I was not sure which kind of film screening to expect for St Joseph’s Meta Fest’s T. G. Vaidyanathan Film Review Contest. Then I wondered if it would be a commercial mass entertainment film and had an “uh-oh!” moment. Although reviewing such material and its absurdities could be deemed quite interesting too, honestly.
I need not have worried even a little bit because I so thoroughly loved the film. Well, the relatable quintessential Bengalurean aspects, that is. Because Bangalore is a character in itself here. From the parks and Veena Stores like locations to the typical Bangalore weather (sudden rain, when not two minutes ago, it is blazing hot!) depicted so rightly this felt perfectly delightful.
A mockumentary style narration of a story, Please Turn Over has several likable elements.
Starting with a montage on the film’s characters standing around iconic Bangalorean places and being interviewed on their childhood, we get to the protagonist Mohan’s story. He is an excellent batsman who never quite hit the century mark even while trying out for the National Level Team. A bunch of Bangalorean cricketers are referenced, and soon enough, Mohan has a fatal accident.
Cut to a few years later, he is a Kannada teacher in the Vidyapeeta styled gurukul, with a girlfriend to boot. I spotted more than a few “pravachane” and Brahmin references and that was interesting too because of the developments in Mohan’s romantic life.
He travels in public BMTC buses and his girlfriend travels in autos. He can only afford a rented house and the girl plans to buy a house on a loan after their marriage.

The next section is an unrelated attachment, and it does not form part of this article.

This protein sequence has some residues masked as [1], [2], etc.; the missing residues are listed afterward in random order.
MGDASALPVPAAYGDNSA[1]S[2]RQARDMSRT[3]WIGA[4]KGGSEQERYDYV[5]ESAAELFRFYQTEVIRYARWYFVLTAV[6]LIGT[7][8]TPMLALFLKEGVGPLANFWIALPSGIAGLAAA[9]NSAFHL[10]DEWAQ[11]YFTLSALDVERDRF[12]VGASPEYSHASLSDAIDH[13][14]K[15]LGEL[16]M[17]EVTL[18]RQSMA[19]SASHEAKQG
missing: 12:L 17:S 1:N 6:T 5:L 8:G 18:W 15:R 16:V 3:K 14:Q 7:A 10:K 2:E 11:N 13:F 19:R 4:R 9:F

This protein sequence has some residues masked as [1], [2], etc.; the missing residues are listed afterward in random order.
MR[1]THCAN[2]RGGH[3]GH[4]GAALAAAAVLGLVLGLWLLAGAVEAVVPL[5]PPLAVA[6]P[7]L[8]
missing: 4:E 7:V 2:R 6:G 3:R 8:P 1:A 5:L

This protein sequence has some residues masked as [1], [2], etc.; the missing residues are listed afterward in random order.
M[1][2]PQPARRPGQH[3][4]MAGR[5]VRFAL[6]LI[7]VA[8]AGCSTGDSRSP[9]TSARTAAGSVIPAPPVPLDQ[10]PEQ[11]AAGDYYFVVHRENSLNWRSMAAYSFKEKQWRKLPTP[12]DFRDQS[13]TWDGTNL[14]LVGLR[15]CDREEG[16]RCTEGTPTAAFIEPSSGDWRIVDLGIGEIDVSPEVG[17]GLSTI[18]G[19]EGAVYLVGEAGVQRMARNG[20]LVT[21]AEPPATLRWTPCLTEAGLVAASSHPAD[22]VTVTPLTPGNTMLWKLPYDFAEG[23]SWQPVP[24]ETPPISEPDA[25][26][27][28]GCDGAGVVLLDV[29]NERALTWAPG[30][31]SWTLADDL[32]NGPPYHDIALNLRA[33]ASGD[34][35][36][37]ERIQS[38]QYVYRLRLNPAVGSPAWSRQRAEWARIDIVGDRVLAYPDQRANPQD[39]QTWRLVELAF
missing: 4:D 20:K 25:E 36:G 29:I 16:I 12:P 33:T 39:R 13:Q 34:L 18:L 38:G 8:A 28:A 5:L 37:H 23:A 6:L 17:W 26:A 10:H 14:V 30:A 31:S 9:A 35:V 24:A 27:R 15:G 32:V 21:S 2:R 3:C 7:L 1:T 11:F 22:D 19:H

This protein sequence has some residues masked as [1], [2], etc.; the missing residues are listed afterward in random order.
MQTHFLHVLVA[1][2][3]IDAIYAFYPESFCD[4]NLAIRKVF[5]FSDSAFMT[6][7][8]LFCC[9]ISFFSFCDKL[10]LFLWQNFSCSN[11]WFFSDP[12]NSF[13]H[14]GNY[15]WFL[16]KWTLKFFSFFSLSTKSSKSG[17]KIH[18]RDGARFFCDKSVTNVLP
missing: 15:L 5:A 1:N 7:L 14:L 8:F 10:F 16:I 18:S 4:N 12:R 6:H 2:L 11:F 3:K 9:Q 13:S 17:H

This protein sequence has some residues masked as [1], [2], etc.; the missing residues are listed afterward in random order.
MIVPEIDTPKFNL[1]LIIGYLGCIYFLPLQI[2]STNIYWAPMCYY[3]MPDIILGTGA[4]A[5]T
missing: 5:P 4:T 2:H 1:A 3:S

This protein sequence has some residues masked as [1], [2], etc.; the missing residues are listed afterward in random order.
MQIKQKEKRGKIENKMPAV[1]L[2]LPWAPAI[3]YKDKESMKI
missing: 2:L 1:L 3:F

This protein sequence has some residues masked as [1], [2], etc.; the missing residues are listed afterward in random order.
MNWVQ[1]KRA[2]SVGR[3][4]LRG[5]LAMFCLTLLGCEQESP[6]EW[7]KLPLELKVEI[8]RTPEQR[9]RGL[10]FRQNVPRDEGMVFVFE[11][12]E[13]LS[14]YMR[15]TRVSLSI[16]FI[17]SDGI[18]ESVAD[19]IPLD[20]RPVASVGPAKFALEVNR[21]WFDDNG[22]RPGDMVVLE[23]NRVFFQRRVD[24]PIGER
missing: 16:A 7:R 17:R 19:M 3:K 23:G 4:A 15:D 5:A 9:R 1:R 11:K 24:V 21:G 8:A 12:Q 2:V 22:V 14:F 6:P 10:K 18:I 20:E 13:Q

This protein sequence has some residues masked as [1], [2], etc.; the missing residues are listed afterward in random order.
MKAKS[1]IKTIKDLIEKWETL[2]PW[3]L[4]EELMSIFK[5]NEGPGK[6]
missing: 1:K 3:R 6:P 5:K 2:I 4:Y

I did wonder about the female lead being a modern independent working girly tomboy trope being played out, but she turned out to be more fleshed out than that. Apart from the little interlude to her bike trips and a scene involving going to Malleswaram in an auto at eleven in the night screaming the archetype badass, she felt very real. The mini gender studies discourse did not seem too out of place either.
Mohan is a pacifist, philosophical, straightforward guy not out of place in any of those ’70s regional films on the common man.
Which would explain the conclusion he comes to when he notices his school children fighting with the local hilariously namef cricket club to stake claims over a public ground – to settle the feud with a match.
The film could have been tightly edited. The flashbacks were alluded to, far too many times, and the romance at times felt forced.
The audience in the audio visual room definitely laughed at all the appropriate scenes, especially to the second half of the film.
This is where lies the warmth and heart of the film. I was definitely not the only one almost crying of laughter at the allusions to eating food on banana leaf and batting sixes continuously by one particular boisterous boy. Chako and his team’s antics were also a genuine laugh riot.
I reckon the film title references to many symbolic meanings, the cricket related ones not the least- but I would like to think it of it as a film for us Bangaloreans. We can spot the Nandhini buttermilk a mile off and then understand language like “solid flashback” and anyone who has ever gone shopping in Sampige road or any of the dozen BDA complexes knows the perils of walking in and out over and over again until an optimal price over a coveted item is reached. I am willing to bet the film stirred more than a few childhood memories for us all